issue the request to the storage pool using the I/O queue,
wherein the I/O queue is an AVL tree, and
wherein placing the request in the I/O queue comprises placing the request in the AVL tree with respect to the quantized deadline and the logical block address.
20. The computer system of claim 19, wherein the I/O queue comprises a plurality of buckets.
21. The computer system of claim 20, wherein placing the request in the I/O queue further comprises placing the request in one of the plurality of buckets corresponding to the quantized deadline.
22. The computer system of claim 21, wherein the request is ordered in the one of the plurality of buckets using the logical block address.
23. The computer system of claim 19, further comprising software instructions stored in the memory for enabling the computer system, under control of the processor, to:
process a highest priority request in the AVL tree; and
re-balance the AVL tree after the highest priority request has been processed.
24. A computer readable medium comprising software instructions for enabling a computer system, under the control of a processor, to:
receive a request to store data at a logical block address in a storage pool;
determine a quantized deadline for the request;
place the request in an Input/Output (I/O) queue using the quantized deadline; and
issue the request to the storage pool using the I/O queue,
wherein the I/O queue is an AVL tree, and
wherein placing the request in the I/O queue comprises placing the request in the AVL tree with respect to the quantized deadline and the logical block address.
25. The computer readable medium of claim 24, wherein the I/O queue comprises a plurality of buckets.
26. The computer readable medium of claim 25, wherein placing the request in the I/O queue further comprises placing the request in one of the plurality of buckets corresponding to the quantized deadline.
27. The computer readable medium of claim 26, wherein the request is ordered in the one of the plurality of buckets using the logical block address.
28. The computer readable medium of claim 24, further comprising software instructions for enabling the computer system, under the control of the processor, to:
process a highest priority request in the AVL tree; and
re-balance the AVL tree after the highest priority request has been processed.
29. A plurality of nodes, comprising:
a storage pool configured to store data;
an I/O queue configured to store a request to store data at a logical block address in the storage pool; and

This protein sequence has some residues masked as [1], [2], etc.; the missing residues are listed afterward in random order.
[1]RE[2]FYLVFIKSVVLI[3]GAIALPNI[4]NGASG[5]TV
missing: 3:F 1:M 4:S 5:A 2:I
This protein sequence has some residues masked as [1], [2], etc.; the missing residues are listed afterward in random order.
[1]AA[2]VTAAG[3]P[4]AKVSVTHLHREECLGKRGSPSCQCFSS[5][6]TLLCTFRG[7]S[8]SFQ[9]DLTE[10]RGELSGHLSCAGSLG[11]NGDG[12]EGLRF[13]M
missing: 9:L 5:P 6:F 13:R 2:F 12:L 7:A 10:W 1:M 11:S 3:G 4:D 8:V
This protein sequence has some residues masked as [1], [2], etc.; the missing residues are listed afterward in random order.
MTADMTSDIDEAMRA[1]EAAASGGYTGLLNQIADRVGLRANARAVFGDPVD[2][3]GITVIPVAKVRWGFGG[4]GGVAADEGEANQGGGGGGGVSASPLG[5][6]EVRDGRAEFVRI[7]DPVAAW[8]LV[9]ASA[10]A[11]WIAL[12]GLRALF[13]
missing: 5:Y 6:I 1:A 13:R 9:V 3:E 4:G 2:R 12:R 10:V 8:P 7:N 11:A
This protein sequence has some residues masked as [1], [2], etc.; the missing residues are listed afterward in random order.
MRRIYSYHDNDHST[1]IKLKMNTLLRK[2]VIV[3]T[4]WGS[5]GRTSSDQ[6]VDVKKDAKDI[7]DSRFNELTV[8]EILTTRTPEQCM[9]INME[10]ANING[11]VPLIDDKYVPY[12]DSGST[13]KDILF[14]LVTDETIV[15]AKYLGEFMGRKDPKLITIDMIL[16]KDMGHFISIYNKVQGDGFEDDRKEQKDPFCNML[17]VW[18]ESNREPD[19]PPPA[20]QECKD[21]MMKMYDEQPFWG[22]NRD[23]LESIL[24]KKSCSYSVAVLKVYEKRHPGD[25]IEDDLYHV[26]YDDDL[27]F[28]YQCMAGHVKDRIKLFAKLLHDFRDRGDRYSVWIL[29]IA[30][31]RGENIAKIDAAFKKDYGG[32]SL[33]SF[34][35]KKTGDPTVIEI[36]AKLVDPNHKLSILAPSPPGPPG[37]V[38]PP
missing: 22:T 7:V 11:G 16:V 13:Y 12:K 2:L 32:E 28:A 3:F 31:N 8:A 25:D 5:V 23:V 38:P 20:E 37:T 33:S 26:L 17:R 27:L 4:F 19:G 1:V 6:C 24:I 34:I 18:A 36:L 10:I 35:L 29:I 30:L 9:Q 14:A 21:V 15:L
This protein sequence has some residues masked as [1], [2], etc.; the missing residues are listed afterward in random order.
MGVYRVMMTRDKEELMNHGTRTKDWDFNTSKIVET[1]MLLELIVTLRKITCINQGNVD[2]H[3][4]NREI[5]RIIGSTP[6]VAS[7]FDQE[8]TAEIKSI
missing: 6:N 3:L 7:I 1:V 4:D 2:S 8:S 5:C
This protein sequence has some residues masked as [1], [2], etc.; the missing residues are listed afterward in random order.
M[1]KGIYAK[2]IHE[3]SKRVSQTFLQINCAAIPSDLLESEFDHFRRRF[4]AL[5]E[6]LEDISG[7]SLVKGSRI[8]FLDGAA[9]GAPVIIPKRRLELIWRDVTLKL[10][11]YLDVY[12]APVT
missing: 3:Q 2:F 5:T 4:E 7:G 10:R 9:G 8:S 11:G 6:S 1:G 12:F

a file system configured to:
receive the request,
determine a quantized deadline for the request,
place the request in the I/O queue using the quantized deadline and the logical block address, and
process the request in the I/O queue,
wherein the storage pool is located on one of the plurality of nodes,
wherein the I/O queue is located on one of the plurality of nodes,
wherein the file system is located on one of the plurality of nodes,
wherein the I/O queue is an AVL tree, and
wherein placing the request in the I/O queue comprises placing the request in the AVL tree with respect to the quantized deadline and the logical block address.
Description
BACKGROUND

A typical operating system includes a file system. The file system provides a mechanism for the storage and retrieval of files and a hierarchical directory structure for the naming of multiple files. More specifically, the file system stores information provided by the user (i.e., data) and information describing the characteristics of the data (i.e., metadata). The file system also provides extensive programming interfaces to enable the creation and deletion of files, reading and writing of files, performing seeks within a file, creating and deleting directories, managing directory contents, etc. In addition, the file system provides management interfaces to create and delete file systems. File systems are typically controlled and restricted by operating system parameters. For example, most operating systems limit the maximum number of file names that can be handled within their file system. Some operating systems also limit the size of files that can be managed under a file system.